[543] An English translation of the Protoevangelium is found in the Ante-Nicene Christian Library, vol. xvi.

[544] The remarkable head-dress he wears was given him as a special distinction by the Emperor Andronicus II. Palaeologus. The poet Philes (ode 41 in the appendix to vol. ii. of his works, lines 117-19) says [Greek: phorounta chrysen erythran ten kalyptran hen doron auto synanechonti kratos Anax ho lampros Andronikos paresche].

[545] A work reproducing, under the Pope's authority, the eighty-two miniatures ill.u.s.trating the _Life of the Madonna_, which was composed by a monk James in the twelfth century (_Cod. Vatic. Gr._ 1162), is announced (Danesi, Editore, Roma, 1911), with a preface and descriptions of the miniatures by Cosimo Stornajolo. The miniatures are said to rival those of the Greek Codex 1028 in the National Library in Paris.

[546] _Op. cit._ pp. 134-41.

[547] i. p. 303.

[548] _Carmina_ (ed. Treu), A. 1004, 1039-1042; B. 322-334.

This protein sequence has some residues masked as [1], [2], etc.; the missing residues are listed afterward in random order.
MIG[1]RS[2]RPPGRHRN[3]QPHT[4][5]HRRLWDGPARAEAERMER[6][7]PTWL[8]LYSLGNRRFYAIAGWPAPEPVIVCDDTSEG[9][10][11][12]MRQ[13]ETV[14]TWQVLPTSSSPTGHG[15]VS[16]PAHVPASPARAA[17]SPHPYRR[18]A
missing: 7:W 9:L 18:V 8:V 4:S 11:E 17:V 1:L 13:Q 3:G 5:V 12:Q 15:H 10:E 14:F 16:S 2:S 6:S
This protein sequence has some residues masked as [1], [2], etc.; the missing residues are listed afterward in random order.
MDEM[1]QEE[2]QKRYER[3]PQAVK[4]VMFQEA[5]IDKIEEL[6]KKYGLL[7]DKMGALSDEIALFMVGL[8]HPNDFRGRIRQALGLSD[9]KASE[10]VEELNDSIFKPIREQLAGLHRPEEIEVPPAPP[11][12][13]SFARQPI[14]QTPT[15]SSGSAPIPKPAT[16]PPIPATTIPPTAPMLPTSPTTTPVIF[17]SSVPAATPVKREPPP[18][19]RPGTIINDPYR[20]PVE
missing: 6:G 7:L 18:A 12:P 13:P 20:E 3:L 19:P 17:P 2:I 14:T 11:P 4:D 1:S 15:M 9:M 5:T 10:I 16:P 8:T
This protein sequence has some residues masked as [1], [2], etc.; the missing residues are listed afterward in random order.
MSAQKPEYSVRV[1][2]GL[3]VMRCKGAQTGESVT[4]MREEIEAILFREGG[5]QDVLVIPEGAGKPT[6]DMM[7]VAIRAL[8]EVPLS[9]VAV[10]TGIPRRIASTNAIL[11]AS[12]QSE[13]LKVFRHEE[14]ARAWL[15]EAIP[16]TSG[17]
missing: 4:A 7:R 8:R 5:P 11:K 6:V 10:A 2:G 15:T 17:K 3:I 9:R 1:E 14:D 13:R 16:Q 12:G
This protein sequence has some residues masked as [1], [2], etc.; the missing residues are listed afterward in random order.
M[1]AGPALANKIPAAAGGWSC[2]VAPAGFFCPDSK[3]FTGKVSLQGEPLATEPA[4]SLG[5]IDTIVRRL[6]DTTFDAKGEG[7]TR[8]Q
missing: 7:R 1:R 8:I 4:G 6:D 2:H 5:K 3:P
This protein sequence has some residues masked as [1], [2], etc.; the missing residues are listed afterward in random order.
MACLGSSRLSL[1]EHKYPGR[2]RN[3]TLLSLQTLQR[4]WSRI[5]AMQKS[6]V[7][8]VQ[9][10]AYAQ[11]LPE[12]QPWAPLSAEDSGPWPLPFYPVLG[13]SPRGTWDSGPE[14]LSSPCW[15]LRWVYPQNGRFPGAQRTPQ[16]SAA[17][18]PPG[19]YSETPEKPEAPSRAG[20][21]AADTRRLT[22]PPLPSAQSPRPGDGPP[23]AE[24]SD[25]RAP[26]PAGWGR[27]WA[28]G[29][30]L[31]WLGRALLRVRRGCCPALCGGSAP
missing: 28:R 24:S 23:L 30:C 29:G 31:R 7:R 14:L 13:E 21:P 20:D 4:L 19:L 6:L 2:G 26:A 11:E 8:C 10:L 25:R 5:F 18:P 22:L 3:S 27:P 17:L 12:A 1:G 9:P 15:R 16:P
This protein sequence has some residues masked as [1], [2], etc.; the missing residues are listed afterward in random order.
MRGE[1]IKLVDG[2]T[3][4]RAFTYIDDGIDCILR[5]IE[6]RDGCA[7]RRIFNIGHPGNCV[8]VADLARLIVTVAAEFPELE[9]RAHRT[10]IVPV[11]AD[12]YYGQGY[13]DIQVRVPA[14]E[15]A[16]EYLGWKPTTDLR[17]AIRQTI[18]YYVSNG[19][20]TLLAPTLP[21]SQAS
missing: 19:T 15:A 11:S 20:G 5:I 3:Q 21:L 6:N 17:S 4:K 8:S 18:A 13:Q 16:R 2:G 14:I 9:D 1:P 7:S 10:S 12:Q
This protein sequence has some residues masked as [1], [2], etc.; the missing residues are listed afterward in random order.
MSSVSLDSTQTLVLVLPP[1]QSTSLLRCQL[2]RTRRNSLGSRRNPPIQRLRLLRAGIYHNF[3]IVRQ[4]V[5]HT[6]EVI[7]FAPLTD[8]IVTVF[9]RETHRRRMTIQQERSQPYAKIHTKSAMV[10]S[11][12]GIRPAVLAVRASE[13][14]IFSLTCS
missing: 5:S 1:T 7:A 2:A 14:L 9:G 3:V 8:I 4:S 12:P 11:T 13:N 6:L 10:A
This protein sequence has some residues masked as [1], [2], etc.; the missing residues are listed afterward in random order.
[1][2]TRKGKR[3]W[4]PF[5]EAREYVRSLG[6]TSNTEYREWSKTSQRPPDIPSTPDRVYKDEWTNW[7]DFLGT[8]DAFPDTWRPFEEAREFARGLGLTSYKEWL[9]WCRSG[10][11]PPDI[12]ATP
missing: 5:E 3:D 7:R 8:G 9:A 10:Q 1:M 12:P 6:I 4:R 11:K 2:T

[549] Diehl, _etudes byzantines: Les mosaques de Kahrie Djami_.

[550] See on the whole subject, C. Diehl, in the Gazette des Beaux-Arts, troisieme periode, tome 33, and in his _Manuel d'art byzantin_, pp. 732-41; Schmitt in his monograph on the Chora; Muhlmann, _Archiv fur christliche Kunst_, 1886-87.

[551] Alludes to his marriage with a relative of the imperial family.

[552] In the translation I have been a.s.sisted by Sir W. M. Ramsay, Professor Bury, and Mr. E. M. Antoniadi. The meaning of [Greek: teleutaioi krotoi] is not clear. Various interpretations have been suggested; to read [Greek: brotoi], mortals, instead of [Greek: krotoi], and to construe [Greek: teleutaioi] adverbially, 'finally, O mortals!'; to understand a reference to the judgment day, 'O applauses given at the final judgment'; to take the phrase as equivalent to, 'O celebrities at (or to) the very end of time'; to understand it as signifying the eulogies actually given to the deceased by the poet.